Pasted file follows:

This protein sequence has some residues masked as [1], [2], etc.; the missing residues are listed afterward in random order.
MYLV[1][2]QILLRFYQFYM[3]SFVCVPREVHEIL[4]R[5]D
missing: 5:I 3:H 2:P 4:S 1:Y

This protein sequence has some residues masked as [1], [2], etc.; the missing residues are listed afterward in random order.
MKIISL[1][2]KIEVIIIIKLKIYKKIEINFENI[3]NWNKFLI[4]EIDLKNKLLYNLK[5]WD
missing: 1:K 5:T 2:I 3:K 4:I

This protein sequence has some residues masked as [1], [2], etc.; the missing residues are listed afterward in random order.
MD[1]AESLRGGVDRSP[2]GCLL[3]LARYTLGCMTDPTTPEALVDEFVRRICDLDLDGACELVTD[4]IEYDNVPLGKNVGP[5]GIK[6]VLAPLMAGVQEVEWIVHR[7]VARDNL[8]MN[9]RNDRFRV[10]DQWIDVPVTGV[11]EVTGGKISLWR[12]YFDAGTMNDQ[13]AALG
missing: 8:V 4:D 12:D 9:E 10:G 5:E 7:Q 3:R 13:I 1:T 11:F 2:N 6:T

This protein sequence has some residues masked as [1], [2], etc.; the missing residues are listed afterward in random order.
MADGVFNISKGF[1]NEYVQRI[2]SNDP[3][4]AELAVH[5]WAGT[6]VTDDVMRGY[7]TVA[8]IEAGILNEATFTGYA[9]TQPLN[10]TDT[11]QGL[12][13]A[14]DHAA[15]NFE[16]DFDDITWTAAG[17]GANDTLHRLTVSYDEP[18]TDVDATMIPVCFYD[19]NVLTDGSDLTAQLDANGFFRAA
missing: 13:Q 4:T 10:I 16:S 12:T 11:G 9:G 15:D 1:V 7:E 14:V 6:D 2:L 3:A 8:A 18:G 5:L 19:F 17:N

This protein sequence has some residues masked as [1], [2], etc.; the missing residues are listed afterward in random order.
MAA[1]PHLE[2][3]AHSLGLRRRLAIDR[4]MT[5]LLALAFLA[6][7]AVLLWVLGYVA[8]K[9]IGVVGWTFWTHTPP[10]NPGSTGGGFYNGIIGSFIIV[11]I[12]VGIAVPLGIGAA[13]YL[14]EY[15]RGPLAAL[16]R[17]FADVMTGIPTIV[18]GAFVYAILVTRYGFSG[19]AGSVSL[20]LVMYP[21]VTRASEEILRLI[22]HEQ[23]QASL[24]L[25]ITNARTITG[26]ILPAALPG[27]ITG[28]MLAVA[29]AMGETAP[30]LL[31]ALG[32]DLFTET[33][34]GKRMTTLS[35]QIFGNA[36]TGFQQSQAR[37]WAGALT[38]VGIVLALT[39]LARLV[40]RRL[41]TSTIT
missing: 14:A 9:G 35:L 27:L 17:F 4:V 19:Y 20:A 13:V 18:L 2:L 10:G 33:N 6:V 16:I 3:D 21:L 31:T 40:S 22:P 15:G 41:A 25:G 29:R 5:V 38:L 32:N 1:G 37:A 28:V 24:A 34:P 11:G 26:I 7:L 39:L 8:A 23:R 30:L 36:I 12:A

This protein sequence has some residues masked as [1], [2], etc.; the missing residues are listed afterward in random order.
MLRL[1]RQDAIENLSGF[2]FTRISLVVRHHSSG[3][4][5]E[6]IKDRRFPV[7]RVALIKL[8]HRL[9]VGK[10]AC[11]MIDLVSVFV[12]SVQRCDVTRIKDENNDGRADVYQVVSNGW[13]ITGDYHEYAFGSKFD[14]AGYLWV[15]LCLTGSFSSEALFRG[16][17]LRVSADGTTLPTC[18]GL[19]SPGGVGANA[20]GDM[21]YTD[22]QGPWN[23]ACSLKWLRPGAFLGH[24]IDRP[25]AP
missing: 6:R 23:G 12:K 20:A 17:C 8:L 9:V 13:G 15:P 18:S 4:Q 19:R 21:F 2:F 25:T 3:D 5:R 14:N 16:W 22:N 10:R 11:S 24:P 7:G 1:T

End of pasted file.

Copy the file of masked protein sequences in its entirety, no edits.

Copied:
This protein sequence has some residues masked as [1], [2], etc.; the missing residues are listed afterward in random order.
MYLV[1][2]QILLRFYQFYM[3]SFVCVPREVHEIL[4]R[5]D
missing: 5:I 3:H 2:P 4:S 1:Y

This protein sequence has some residues masked as [1], [2], etc.; the missing residues are listed afterward in random order.
MKIISL[1][2]KIEVIIIIKLKIYKKIEINFENI[3]NWNKFLI[4]EIDLKNKLLYNLK[5]WD
missing: 1:K 5:T 2:I 3:K 4:I

This protein sequence has some residues masked as [1], [2], etc.; the missing residues are listed afterward in random order.
MD[1]AESLRGGVDRSP[2]GCLL[3]LARYTLGCMTDPTTPEALVDEFVRRICDLDLDGACELVTD[4]IEYDNVPLGKNVGP[5]GIK[6]VLAPLMAGVQEVEWIVHR[7]VARDNL[8]MN[9]RNDRFRV[10]DQWIDVPVTGV[11]EVTGGKISLWR[12]YFDAGTMNDQ[13]AALG
missing: 8:V 4:D 12:D 9:E 10:G 5:E 7:Q 3:R 13:I 1:T 11:F 2:N 6:T

This protein sequence has some residues masked as [1], [2], etc.; the missing residues are listed afterward in random order.
MADGVFNISKGF[1]NEYVQRI[2]SNDP[3][4]AELAVH[5]WAGT[6]VTDDVMRGY[7]TVA[8]IEAGILNEATFTGYA[9]TQPLN[10]TDT[11]QGL[12][13]A[14]DHAA[15]NFE[16]DFDDITWTAAG[17]GANDTLHRLTVSYDEP[18]TDVDATMIPVCFYD[19]NVLTDGSDLTAQLDANGFFRAA
missing: 13:Q 4:T 10:I 16:S 12:T 11:G 9:G 15:D 1:V 7:E 14:V 6:D 2:L 3:A 8:A 18:G 5:L 19:F 17:N

This protein sequence has some residues masked as [1], [2], etc.; the missing residues are listed afterward in random order.
MAA[1]PHLE[2][3]AHSLGLRRRLAIDR[4]MT[5]LLALAFLA[6][7]AVLLWVLGYVA[8]K[9]IGVVGWTFWTHTPP[10]NPGSTGGGFYNGIIGSFIIV[11]I[12]VGIAVPLGIGAA[13]YL[14]EY[15]RGPLAAL[16]R[17]FADVMTGIPTIV[18]GAFVYAILVTRYGFSG[19]AGSVSL[20]LVMYP[21]VTRASEEILRLI[22]HEQ[23]QASL[24]L[25]ITNARTITG[26]ILPAALPG[27]ITG[28]MLAVA[29]AMGETAP[30]LL[31]ALG[32]DLFTET[33][34]GKRMTTLS[35]QIFGNA[36]TGFQQSQAR[37]WAGALT[38]VGIVLALT[39]LARLV[40]RRL[41]TSTIT
missing: 14:A 9:G 35:L 27:L 17:F 4:V 19:Y 20:A 13:V 18:L 2:L 10:G 33:N 6:V 16:I 3:D 21:L 31:T 40:S 22:P 15:G 41:A 25:G 29:R 5:V 38:L 32:N 1:G 37:A 28:V 24:A 34:P 11:G 26:I 7:L 39:L 8:A 23:R 30:L 36:I 12:A

This protein sequence has some residues masked as [1], [2], etc.; the missing residues are listed afterward in random order.
MLRL[1]RQDAIENLSGF[2]FTRISLVVRHHSSG[3][4][5]E[6]IKDRRFPV[7]RVALIKL[8]HRL[9]VGK[10]AC[11]MIDLVSVFV[12]SVQRCDVTRIKDENNDGRADVYQVVSNGW[13]ITGDYHEYAFGSKFD[14]AGYLWV[15]LCLTGSFSSEALFRG[16][17]LRVSADGTTLPTC[18]GL[19]SPGGVGANA[20]GDM[21]YTD[22]QGPWN[23]ACSLKWLRPGAFLGH[24]IDRP[25]AP
missing: 6:R 23:G 12:K 20:A 17:C 8:L 9:V 13:G 15:P 18:S 4:Q 19:R 21:F 2:F 25:T 3:D 5:R 14:N 16:W 22:N 10:R 11:S 24:P 7:G 1:T